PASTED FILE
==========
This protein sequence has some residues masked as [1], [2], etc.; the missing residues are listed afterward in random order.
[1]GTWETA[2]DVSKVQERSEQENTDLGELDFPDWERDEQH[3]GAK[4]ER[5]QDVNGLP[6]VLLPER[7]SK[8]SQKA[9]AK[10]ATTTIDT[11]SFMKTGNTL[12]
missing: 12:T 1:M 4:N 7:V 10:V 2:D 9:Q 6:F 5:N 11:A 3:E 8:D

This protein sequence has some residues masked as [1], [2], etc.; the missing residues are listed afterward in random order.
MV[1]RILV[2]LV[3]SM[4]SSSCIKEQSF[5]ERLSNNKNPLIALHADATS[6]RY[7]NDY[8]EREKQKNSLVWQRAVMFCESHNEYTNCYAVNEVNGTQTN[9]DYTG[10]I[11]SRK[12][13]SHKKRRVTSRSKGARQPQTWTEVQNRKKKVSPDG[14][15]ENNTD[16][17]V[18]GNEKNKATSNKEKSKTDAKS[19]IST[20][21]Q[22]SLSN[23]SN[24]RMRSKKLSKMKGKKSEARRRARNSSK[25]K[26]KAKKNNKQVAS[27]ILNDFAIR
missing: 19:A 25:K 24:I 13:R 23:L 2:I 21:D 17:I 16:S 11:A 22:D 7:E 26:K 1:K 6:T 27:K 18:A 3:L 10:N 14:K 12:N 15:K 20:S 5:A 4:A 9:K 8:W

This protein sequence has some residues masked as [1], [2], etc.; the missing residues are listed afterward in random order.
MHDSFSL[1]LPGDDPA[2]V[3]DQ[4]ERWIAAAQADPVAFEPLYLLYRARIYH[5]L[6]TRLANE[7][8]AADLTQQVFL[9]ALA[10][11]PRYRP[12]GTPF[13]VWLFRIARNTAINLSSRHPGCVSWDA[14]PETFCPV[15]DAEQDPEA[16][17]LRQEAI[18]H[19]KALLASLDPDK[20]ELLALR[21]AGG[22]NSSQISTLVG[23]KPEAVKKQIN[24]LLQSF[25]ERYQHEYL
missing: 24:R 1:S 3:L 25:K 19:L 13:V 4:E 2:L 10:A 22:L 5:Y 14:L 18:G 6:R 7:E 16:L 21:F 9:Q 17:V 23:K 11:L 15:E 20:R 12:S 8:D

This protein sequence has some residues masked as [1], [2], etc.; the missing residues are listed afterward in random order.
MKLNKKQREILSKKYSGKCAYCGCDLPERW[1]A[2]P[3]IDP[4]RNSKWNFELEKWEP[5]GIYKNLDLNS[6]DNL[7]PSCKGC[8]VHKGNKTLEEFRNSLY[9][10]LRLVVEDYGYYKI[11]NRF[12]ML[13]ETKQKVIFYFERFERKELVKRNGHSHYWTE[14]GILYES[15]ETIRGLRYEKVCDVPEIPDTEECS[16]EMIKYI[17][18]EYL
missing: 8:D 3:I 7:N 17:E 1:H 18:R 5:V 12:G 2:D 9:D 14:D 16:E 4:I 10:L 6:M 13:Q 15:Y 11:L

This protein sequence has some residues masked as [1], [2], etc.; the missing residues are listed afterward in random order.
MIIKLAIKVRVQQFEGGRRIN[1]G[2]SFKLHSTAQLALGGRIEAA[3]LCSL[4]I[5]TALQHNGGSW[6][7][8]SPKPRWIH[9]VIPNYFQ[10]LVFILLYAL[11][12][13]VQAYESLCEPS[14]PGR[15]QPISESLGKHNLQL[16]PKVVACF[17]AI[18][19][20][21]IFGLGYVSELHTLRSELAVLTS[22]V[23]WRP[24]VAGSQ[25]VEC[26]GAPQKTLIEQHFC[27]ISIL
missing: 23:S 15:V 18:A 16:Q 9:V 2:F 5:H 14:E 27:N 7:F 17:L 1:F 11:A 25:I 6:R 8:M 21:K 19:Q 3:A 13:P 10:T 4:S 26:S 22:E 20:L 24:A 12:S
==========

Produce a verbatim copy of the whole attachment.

This protein sequence has some residues masked as [1], [2], etc.; the missing residues are listed afterward in random order.
[1]GTWETA[2]DVSKVQERSEQENTDLGELDFPDWERDEQH[3]GAK[4]ER[5]QDVNGLP[6]VLLPER[7]SK[8]SQKA[9]AK[10]ATTTIDT[11]SFMKTGNTL[12]
missing: 12:T 1:M 4:N 7:V 10:V 2:D 9:Q 6:F 5:N 11:A 3:E 8:D

This protein sequence has some residues masked as [1], [2], etc.; the missing residues are listed afterward in random order.
MV[1]RILV[2]LV[3]SM[4]SSSCIKEQSF[5]ERLSNNKNPLIALHADATS[6]RY[7]NDY[8]EREKQKNSLVWQRAVMFCESHNEYTNCYAVNEVNGTQTN[9]DYTG[10]I[11]SRK[12][13]SHKKRRVTSRSKGARQPQTWTEVQNRKKKVSPDG[14][15]ENNTD[16][17]V[18]GNEKNKATSNKEKSKTDAKS[19]IST[20][21]Q[22]SLSN[23]SN[24]RMRSKKLSKMKGKKSEARRRARNSSK[25]K[26]KAKKNNKQVAS[27]ILNDFAIR
missing: 19:A 25:K 24:I 13:R 23:L 2:I 21:D 17:I 16:S 11:A 22:D 7:E 26:K 1:K 6:T 27:K 18:A 3:L 10:N 14:K 12:N 15:K 20:S 5:A 4:A 9:K 8:W

This protein sequence has some residues masked as [1], [2], etc.; the missing residues are listed afterward in random order.
MHDSFSL[1]LPGDDPA[2]V[3]DQ[4]ERWIAAAQADPVAFEPLYLLYRARIYH[5]L[6]TRLANE[7][8]AADLTQQVFL[9]ALA[10][11]PRYRP[12]GTPF[13]VWLFRIARNTAINLSSRHPGCVSWDA[14]PETFCPV[15]DAEQDPEA[16][17]LRQEAI[18]H[19]KALLASLDPDK[20]ELLALR[21]AGG[22]NSSQISTLVG[23]KPEAVKKQIN[24]LLQSF[25]ERYQHEYL
missing: 24:R 1:S 3:L 25:K 19:L 13:V 4:E 2:L 10:A 22:L 5:Y 14:L 18:G 6:R 7:E 16:L 21:F 9:Q 17:V 23:K 11:L 15:E 20:R 12:S 8:D

This protein sequence has some residues masked as [1], [2], etc.; the missing residues are listed afterward in random order.
MKLNKKQREILSKKYSGKCAYCGCDLPERW[1]A[2]P[3]IDP[4]RNSKWNFELEKWEP[5]GIYKNLDLNS[6]DNL[7]PSCKGC[8]VHKGNKTLEEFRNSLY[9][10]LRLVVEDYGYYKI[11]NRF[12]ML[13]ETKQKVIFYFERFERKELVKRNGHSHYWTE[14]GILYES[15]ETIRGLRYEKVCDVPEIPDTEECS[16]EMIKYI[17][18]EYL
missing: 8:D 3:I 7:N 17:E 1:H 18:R 5:V 12:G 2:D 9:D 14:D 16:E 4:I 10:L 6:M 13:Q 15:Y 11:L

This protein sequence has some residues masked as [1], [2], etc.; the missing residues are listed afterward in random order.
MIIKLAIKVRVQQFEGGRRIN[1]G[2]SFKLHSTAQLALGGRIEAA[3]LCSL[4]I[5]TALQHNGGSW[6][7][8]SPKPRWIH[9]VIPNYFQ[10]LVFILLYAL[11][12][13]VQAYESLCEPS[14]PGR[15]QPISESLGKHNLQL[16]PKVVACF[17]AI[18][19][20][21]IFGLGYVSELHTLRSELAVLTS[22]V[23]WRP[24]VAGSQ[25]VEC[26]GAPQKTLIEQHFC[27]ISIL
missing: 23:S 15:V 18:A 16:Q 9:V 2:F 5:H 14:E 27:N 7:F 17:L 1:F 11:A 25:I 6:R 8:M 21:K 19:Q 3:A 13:P 10:T 4:S 26:S 22:E 20:L 24:A 12:S